On July 17 the
Atlantic Sea Run Salmon Commission announced a hearing for July 26, at which
the total closing of the Kenduskeag to salmon fishing for 90 days would be
considered. Normally the season would end in mid-October, but the commission is
empowered to close it earlier. It had already banned commercial fishing on the
About 40 people
turned up for the July 26 hearing, and only two of them questioned the ban.
Among those in favor were representatives of two chapters of Trout Unlimited,
and a speaker for one of them, Roger D'Errico, a postal worker, said bitterly.
"They just turned into animals. It's too bad that the ban can't be more
than 90 days." He displayed an illegal gang hook a friend had found on a
bank at the height of the slaughter.
quickly made up its mind: from 7 p.m. the next evening, the most heavily fished
section of the Kenduskeag would be closed to Atlantic salmon fishing for 90
It was the first
time ever that such a ban had been imposed. The chairman of the commission,
Maynard F. Marsh, indicated that because of the increasing number of salmon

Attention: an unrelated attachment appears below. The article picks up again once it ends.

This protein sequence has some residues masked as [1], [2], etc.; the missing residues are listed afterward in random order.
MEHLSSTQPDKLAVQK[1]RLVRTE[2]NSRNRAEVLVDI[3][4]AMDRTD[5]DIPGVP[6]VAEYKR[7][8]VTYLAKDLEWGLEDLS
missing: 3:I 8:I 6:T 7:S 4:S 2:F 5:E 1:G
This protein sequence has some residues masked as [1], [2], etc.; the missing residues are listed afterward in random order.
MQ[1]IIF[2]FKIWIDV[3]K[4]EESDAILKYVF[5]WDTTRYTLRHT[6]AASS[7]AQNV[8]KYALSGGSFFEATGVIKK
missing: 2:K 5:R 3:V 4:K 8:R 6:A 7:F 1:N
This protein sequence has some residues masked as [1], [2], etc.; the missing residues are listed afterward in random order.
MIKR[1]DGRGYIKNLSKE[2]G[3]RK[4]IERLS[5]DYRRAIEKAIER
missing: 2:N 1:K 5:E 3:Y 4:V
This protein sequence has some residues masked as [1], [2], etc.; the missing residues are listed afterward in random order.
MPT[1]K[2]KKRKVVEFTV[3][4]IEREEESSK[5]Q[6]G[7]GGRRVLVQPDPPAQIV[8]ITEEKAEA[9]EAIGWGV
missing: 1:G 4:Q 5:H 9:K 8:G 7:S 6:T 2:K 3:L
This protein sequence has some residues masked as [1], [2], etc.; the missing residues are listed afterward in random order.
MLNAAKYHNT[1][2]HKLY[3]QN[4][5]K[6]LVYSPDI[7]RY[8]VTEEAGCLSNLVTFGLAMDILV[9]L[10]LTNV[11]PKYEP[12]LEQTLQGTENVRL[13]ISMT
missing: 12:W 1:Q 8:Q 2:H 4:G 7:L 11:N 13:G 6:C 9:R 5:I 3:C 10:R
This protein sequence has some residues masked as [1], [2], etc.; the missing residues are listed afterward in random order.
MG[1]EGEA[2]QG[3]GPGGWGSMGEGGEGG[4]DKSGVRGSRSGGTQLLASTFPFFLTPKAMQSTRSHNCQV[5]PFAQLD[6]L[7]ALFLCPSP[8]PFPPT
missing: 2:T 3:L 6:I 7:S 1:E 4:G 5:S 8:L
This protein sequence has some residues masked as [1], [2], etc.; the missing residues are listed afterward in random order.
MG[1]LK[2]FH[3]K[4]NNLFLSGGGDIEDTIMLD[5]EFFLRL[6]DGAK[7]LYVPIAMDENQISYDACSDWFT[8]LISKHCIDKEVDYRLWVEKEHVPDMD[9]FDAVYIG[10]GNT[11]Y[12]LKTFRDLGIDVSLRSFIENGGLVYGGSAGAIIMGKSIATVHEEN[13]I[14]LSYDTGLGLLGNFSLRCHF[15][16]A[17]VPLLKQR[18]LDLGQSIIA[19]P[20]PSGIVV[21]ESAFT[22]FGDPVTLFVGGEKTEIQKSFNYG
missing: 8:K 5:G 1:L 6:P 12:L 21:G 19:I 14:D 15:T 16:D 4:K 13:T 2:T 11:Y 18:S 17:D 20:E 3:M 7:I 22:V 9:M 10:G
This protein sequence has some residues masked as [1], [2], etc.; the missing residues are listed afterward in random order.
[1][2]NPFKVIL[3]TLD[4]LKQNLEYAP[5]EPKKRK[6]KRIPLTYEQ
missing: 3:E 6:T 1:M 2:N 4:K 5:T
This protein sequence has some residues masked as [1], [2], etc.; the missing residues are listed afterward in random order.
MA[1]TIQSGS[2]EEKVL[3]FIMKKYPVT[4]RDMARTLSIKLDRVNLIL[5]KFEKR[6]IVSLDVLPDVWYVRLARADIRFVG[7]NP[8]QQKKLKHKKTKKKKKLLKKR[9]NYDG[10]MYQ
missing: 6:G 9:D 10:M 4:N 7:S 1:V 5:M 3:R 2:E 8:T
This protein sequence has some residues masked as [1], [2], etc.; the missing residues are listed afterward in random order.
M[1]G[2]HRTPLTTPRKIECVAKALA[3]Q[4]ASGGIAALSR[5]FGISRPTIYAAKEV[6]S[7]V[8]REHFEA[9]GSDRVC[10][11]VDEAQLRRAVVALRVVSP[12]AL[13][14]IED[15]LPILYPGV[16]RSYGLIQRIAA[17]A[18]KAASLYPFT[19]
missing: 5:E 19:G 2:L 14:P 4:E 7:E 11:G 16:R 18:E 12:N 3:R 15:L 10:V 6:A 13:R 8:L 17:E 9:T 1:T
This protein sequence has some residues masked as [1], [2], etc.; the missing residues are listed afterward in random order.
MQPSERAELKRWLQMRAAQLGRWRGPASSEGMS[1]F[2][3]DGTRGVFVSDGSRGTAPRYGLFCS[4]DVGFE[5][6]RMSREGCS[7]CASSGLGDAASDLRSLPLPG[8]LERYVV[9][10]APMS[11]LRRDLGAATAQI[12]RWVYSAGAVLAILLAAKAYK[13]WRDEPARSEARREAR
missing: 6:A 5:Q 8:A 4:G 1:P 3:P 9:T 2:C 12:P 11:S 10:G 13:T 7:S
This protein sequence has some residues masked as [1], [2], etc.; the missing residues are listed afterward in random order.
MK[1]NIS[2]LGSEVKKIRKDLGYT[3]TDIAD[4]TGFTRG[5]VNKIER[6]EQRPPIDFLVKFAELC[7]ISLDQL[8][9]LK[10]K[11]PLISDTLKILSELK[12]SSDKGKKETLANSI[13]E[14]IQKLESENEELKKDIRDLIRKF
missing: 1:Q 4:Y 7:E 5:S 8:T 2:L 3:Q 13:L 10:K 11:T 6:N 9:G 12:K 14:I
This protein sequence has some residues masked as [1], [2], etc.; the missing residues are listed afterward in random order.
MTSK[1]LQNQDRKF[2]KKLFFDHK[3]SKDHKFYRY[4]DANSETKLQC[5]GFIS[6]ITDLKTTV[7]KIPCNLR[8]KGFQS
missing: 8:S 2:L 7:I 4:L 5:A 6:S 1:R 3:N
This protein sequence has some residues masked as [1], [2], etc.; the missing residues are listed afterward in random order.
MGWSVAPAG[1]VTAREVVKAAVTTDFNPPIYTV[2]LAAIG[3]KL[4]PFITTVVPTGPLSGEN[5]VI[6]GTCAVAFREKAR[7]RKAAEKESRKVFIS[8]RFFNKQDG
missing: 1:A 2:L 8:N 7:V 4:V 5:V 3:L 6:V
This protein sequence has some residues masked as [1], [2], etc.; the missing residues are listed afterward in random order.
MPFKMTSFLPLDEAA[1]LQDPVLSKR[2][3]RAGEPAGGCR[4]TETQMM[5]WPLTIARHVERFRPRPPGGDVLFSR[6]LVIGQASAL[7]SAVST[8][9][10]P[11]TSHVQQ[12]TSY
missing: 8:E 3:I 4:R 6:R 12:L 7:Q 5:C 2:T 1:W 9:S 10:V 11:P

running Maine rivers, there would be a review of all state regulations
concerning the species and that by the end of the year new regulations would be
put into effect.
Bangor, it was clear that a certain amount of civic pride had been aroused by
the arrival of the great silver fish. People noted that the Penobscot was a
little messy where it ran through the city. The salmon had to nose their way
over shopping carts, hubcaps, beer cans and other urban detritus. A cleanup
carnival is to be organized.
This shows the
right spirit, though it is unlikely that running salmon are deterred by hubcaps
on the riverbed. Having fought their way past seals and killer whales on their
long journey south, they can cope with a little debris. The two major factors
that work against the species are pollution—particularly involving low oxygen
content and especially in the rivermouth—and physical obstacles that prevent
them from reaching their spawning grounds. Bloody encounters with rocks and
baseball bats, so long as they are not totally uncontrolled, are considerably
less fatal to the species' survival. As little as 5% of the run getting through
to spawn can be adequate.
public's reaction to the massacre is heartwarming to those who seek to
reestablish the most desirable fish of all in the Northeastern U.S. With public
opinion firmly on their side, they have a good chance to endure.